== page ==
German police about the pictures of Greta Thunberg: Not rigged

German police about the pictures of Greta Thunberg Not rigged

Published: Less than 30 min ago

Updated: Just now

Policemen in riot gear stood next to a laughing Greta Thunberg before lifting her away from the coal mine.

The photos have prompted several newspapers and Twitter users to question whether it was all rigged.

Now the police in Germany are responding to the rumours.

Thousands of protesters have besieged the coal mine in the German village of Lützerath in recent days.

The local police authority stated this weekend that around 70 policemen were injured in clashes with the activists. Organizers, for their part, said about 20 protesters were taken to hospital after being beaten.

Swedish Greta Thunberg, 20, has been on site in Lützerath. On Sunday, she was taken away by the police from the mining area for the first time.

On Tuesday, the same thing happened again – and it is the images from that occasion that have now sparked discussion in social media.

Laughter between the officers

Greta Thunberg is seen with two police officers in riot gear at her side. One is holding her arm while she laughs in front of the press photographers. In other pictures, she is seen smiling as she is carried away by the policemen.

Several tweeters with conservative political domicile claim that everything was staged, writes Newsweek. The theory is also carried forward by British Daily Mail.

“Was it all for the cameras?” asked the newspaper in a large front-page headline on Wednesday evening.

Even the German Bild had a similar headline in its article.

full screen Here Greta Thunberg is being carried away by German police. Photo: Roberto Pfeil / AP
full screenDaily Mail’s headline story on Wednesday night.

The police finally felt compelled to respond to the rumours.

– It was not rigged. The cops definitely weren’t posing there. They completed a mission and as part of that they needed to wait, says Christof Hüls, spokesperson for the police in Aachen, to Image.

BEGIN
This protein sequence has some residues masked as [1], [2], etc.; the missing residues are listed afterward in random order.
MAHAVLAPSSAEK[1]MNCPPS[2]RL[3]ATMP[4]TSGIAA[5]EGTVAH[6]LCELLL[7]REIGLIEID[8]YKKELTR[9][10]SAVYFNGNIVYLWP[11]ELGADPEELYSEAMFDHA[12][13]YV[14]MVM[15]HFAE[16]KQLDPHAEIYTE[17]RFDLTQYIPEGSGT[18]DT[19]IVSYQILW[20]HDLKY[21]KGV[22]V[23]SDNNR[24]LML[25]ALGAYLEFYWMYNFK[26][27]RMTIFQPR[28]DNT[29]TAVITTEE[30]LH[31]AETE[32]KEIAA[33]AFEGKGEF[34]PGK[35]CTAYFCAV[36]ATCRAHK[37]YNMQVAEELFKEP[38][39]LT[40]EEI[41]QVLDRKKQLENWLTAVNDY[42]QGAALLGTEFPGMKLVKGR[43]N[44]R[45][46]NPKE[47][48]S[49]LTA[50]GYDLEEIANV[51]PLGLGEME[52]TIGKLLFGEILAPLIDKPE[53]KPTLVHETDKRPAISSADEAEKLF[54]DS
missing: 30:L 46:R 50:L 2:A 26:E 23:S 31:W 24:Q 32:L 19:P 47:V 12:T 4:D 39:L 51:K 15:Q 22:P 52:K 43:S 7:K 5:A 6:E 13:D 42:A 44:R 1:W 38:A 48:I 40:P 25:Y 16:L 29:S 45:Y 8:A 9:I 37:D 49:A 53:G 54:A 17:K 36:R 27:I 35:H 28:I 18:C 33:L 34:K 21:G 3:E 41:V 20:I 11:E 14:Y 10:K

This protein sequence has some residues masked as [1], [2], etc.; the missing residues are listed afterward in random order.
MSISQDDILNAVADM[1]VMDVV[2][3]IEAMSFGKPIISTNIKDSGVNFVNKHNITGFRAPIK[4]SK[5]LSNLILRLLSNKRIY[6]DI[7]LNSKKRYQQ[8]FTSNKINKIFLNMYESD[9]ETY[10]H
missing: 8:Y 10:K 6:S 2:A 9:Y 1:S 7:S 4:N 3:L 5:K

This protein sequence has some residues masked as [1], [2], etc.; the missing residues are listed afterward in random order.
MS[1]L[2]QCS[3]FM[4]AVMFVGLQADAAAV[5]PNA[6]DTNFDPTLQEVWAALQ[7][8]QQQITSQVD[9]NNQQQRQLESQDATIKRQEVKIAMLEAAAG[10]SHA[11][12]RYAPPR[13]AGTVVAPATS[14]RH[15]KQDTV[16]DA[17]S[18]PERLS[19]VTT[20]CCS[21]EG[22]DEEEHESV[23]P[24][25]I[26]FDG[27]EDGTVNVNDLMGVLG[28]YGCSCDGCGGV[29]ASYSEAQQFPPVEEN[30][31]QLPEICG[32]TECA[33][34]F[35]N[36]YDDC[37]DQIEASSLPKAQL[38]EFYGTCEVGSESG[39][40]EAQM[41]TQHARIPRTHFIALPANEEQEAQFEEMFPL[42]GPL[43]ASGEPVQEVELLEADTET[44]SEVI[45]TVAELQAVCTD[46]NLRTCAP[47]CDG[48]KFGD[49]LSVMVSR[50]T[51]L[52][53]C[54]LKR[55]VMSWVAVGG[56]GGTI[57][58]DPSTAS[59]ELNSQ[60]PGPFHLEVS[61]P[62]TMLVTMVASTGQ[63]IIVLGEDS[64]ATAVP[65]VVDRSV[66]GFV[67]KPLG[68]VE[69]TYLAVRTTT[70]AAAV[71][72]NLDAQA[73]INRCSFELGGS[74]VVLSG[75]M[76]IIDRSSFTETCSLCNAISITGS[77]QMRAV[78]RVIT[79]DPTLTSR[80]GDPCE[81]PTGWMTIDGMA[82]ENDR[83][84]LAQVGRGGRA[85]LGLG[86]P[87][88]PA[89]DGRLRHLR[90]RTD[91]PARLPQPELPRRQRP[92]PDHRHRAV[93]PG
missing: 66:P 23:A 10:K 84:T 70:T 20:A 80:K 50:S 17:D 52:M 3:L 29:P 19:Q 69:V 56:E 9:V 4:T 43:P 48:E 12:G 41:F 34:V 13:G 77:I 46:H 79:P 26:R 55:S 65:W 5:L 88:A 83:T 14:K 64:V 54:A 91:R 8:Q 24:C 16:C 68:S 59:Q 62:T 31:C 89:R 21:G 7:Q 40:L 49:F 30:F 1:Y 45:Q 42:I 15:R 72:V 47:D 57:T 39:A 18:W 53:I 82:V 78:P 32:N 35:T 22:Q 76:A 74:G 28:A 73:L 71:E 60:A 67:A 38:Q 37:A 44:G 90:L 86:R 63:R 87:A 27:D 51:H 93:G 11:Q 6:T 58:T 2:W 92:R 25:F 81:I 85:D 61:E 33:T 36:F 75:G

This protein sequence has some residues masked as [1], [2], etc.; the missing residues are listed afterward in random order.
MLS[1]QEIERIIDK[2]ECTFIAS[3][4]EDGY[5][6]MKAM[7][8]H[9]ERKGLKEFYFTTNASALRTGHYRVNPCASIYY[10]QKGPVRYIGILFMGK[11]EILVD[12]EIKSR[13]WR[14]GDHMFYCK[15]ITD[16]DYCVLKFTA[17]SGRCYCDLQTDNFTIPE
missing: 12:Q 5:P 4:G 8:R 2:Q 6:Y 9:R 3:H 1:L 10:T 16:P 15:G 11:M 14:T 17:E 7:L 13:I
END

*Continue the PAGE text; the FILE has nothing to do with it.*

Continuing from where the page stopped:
The newspaper’s reporter Michael Engelberg was there and gives the following description of the process:

– Greta Thunberg was one of several protesters who were surrounded by the police when they were on their way to the edge of the coal mine, he says in the article.

– They sat together on the ground and sang. Shortly thereafter, police said anyone who wanted to could leave the group without being identified. After three statements, the police began to remove them.

“Went away – and back”

Michael Engelberg says that the Swede was then taken away from the other demonstrators by the police. She was taken to an area with police cars, but it was already full of other activists.

Then Greta Thunberg was brought back to the mining area and the photos were taken by the photographers present, the reporter states.

– They stayed there for a couple of minutes, with another activist to her left. They didn’t really know what to do, where she would go. Then they came to an agreement because shortly before that the police had brought in a small tourist bus. They went there with her under escort.

Christian Wernicke, a journalist at the German Süddeutsche Zeitung, gives a similar description:

– The police considered how to proceed with the identity check and waited to take Greta to a police vehicle. My impression was that there was confusion. Greta was not the first protester to be taken away, he tells the BBC.

The police: “The reason is practical”

A spokesperson for the local police confirmed that account to the broadcaster:

– It had to wait a few minutes before they could take her to a special police vehicle. The whole situation has been exploited by those with political motives. The real reason was entirely practical and worldly.

Greta Thunberg was released after being driven away from the scene. She was never formally arrested and is not suspected of a crime, according to the police.

In a tweet on Wednesday, she gave her own description of what happened.

“Yesterday I was part of a group that peacefully demonstrated against the expansion of a coal mine in Germany. We were surrounded by the police and then detained, but released later in the evening. Protecting the climate is not a crime.”